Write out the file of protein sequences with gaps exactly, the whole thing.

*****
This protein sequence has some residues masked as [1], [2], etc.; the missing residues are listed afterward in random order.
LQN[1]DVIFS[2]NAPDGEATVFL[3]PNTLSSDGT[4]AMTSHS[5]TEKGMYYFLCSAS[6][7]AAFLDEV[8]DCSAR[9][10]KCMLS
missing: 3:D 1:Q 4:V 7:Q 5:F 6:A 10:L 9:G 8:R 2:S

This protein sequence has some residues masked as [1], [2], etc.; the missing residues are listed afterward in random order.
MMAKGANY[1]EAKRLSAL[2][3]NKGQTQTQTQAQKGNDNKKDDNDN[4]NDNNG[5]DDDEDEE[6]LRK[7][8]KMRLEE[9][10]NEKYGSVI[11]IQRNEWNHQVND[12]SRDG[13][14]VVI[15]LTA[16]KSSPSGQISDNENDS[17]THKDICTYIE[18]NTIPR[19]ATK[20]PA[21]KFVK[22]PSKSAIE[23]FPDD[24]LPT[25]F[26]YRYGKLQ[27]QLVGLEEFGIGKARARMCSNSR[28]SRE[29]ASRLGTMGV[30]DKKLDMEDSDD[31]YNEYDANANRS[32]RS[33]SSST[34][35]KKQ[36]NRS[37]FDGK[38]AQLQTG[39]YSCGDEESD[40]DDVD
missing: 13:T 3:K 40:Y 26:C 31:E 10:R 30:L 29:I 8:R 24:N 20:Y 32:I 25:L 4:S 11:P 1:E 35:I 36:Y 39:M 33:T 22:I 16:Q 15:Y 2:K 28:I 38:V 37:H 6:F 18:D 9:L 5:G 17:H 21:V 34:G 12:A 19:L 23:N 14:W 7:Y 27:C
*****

This protein sequence has some residues masked as [1], [2], etc.; the missing residues are listed afterward in random order.
LQN[1]DVIFS[2]NAPDGEATVFL[3]PNTLSSDGT[4]AMTSHS[5]TEKGMYYFLCSAS[6][7]AAFLDEV[8]DCSAR[9][10]KCMLS
missing: 3:D 1:Q 4:V 7:Q 5:F 6:A 10:L 9:G 8:R 2:S

This protein sequence has some residues masked as [1], [2], etc.; the missing residues are listed afterward in random order.
MMAKGANY[1]EAKRLSAL[2][3]NKGQTQTQTQAQKGNDNKKDDNDN[4]NDNNG[5]DDDEDEE[6]LRK[7][8]KMRLEE[9][10]NEKYGSVI[11]IQRNEWNHQVND[12]SRDG[13][14]VVI[15]LTA[16]KSSPSGQISDNENDS[17]THKDICTYIE[18]NTIPR[19]ATK[20]PA[21]KFVK[22]PSKSAIE[23]FPDD[24]LPT[25]F[26]YRYGKLQ[27]QLVGLEEFGIGKARARMCSNSR[28]SRE[29]ASRLGTMGV[30]DKKLDMEDSDD[31]YNEYDANANRS[32]RS[33]SSST[34][35]KKQ[36]NRS[37]FDGK[38]AQLQTG[39]YSCGDEESD[40]DDVD
missing: 13:T 3:K 40:Y 26:C 31:E 10:R 30:L 29:I 8:R 24:N 20:Y 32:I 25:L 4:S 11:P 1:E 35:I 36:Y 39:M 33:T 22:I 16:Q 15:Y 2:K 28:I 38:V 37:H 6:F 18:D 9:L 5:G 17:H 21:V 34:G 12:A 19:L 23:N 14:W 7:Y 27:C